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Meet the Valedictorians

College-bound BU Upward Bound graduates triumph

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When Brankely Garcia joined Boston University’s Upward Bound college preparatory program four years ago, she was a shy high school freshman and a new immigrant from the Dominican Republic, struggling with English. In June she graduated at the top of her class from Boston’s English High School. Like her Upward Bound peers, Garcia will be the first one in her family to attend college. “Be resilient and motivated, and it will get better when you think you are going to give up,” she told classmates, families, and teachers in her valedictory speech, ending with the quote, “Don’t tell me that the sky is the limit when there are footprints on the moon.”

Garcia, who is headed to Stonehill College later this month with plans to major in business, is one of three 2013 high school valedictorians who completed Upward Bound at BU. In addition, a valedictorian and a salutatorian successfully finished BU’s Upward Bound Math and Science program. All are 18 years old and most of them have been part of the fabric of BU since their freshman year. One of the valedictorians, William Phung (CAS’17), will attend BU as one of 25 Thomas M. Menino Scholars this fall.

Launched in 1965, Upward Bound at BU is part of a national program funded by the US Department of Education, which spawned UBMS in 1991; both programs fall under the umbrella of the DOE’s TRIO educational outreach programs. At BU the Upward Bound programs are based in the Boston Public Schools Collaborative Office at the School of Education.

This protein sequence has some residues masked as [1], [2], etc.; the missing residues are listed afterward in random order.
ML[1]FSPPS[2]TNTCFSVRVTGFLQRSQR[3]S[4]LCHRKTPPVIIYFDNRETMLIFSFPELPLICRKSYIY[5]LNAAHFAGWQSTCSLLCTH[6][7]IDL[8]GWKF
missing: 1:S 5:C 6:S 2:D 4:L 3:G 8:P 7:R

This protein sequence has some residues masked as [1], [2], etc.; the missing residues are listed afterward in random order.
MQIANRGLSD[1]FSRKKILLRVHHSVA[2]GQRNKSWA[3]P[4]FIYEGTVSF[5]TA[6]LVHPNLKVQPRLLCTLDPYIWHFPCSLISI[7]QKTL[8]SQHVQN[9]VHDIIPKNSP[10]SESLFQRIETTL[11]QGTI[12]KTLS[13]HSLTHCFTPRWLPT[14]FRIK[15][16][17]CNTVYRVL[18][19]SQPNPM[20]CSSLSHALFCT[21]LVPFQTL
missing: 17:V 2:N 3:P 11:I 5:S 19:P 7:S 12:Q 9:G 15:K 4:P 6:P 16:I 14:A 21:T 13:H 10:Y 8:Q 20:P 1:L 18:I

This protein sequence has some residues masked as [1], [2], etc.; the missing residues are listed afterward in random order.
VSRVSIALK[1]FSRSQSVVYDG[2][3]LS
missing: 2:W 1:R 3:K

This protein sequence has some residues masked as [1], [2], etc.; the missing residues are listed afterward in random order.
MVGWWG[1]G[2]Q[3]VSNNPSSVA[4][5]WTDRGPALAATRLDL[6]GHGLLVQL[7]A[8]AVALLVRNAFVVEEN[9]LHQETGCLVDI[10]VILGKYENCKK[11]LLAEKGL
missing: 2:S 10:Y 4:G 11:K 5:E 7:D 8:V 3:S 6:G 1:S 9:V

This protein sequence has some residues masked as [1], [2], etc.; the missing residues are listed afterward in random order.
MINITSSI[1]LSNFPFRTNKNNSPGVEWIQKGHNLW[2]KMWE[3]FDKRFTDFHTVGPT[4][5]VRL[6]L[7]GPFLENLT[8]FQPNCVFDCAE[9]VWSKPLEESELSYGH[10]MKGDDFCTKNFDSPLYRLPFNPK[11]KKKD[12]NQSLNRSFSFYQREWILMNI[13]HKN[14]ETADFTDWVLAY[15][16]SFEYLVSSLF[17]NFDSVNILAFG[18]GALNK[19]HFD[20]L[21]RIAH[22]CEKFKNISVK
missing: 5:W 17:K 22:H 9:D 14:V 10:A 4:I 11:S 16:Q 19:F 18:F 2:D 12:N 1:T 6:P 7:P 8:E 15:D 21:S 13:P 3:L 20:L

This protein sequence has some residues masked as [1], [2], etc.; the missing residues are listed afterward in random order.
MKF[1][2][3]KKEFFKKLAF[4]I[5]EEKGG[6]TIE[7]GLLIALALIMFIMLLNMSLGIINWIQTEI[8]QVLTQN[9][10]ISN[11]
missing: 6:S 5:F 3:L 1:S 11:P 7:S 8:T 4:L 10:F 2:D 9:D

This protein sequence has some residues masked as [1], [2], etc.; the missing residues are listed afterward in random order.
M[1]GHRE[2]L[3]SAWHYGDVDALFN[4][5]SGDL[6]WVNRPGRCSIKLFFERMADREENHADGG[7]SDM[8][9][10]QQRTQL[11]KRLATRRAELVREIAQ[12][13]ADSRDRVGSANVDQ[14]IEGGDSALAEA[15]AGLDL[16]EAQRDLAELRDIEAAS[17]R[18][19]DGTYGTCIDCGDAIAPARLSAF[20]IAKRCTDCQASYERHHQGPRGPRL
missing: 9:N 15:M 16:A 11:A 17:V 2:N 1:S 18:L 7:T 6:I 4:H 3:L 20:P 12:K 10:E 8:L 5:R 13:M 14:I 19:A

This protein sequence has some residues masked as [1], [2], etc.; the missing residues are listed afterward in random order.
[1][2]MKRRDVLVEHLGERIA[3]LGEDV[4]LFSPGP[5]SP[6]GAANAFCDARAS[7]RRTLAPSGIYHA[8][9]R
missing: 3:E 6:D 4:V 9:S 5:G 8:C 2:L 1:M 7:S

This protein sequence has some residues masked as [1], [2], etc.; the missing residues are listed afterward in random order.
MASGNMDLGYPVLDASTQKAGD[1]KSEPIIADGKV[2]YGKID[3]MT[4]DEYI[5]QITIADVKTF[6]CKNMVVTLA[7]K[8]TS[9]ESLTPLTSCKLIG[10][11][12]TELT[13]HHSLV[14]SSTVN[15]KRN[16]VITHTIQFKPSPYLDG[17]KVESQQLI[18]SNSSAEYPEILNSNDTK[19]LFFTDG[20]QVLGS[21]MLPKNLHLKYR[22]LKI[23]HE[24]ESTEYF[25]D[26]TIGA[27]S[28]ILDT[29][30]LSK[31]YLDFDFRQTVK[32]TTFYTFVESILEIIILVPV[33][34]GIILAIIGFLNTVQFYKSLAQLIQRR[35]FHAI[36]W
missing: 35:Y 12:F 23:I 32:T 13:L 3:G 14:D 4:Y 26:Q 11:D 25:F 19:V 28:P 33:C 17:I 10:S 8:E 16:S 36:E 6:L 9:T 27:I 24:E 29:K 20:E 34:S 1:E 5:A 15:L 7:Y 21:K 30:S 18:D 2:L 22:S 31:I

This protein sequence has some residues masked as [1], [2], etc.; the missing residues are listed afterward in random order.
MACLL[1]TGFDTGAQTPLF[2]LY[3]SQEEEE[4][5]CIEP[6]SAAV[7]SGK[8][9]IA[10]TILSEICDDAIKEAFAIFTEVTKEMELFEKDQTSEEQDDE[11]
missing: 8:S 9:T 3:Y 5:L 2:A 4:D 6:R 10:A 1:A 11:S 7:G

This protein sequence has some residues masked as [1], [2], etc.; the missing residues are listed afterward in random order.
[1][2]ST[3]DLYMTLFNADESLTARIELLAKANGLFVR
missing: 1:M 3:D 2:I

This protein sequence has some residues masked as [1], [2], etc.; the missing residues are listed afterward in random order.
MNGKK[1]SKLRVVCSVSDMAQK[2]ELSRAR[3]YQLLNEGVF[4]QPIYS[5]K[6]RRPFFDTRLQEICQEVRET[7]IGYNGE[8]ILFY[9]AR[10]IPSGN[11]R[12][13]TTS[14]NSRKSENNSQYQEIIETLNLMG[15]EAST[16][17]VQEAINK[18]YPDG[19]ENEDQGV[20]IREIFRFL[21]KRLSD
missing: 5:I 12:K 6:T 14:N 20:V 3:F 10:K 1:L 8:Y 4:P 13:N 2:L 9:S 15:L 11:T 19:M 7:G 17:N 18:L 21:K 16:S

“These five students represent what is best about SED, BU, Boston, and also our country,” says UB project manager Reggie Jean (CAS’95, SED’05). “They have accomplished so much through their hard work. Through Upward Bound, BU helps Boston high school students who are willing to work hard have a chance to accomplish big things and become future leaders.”

“In addition to preparing low-income and first-generation college-bound students for success in higher education, UBMS helps students develop their potential to excel in math and science and encourages them to pursue postsecondary degrees in those subjects,” says Allison Cox, project manager for UBMS at BU.

Recruited either from one of four target high schools or five target neighborhoods in Boston, and the City of Chelsea, the 86 UB and 50 UBMS students enrolled in the programs are from low-income families and are expected to remain in the program—which is free and includes an intensive six-week residential summer session on the Charles River Campus—until their high school graduation. Racking up scholarships from a string of foundations, the students have completed courses in a range of rigorous subjects, from chemistry to Shakespeare. Living in Warren Towers Sunday nights through Friday afternoons and using campus facilities, they get a taste of college life (and college food). The 2013 graduates went on a field trip to New York City and on a New Hampshire rock-climbing adventure.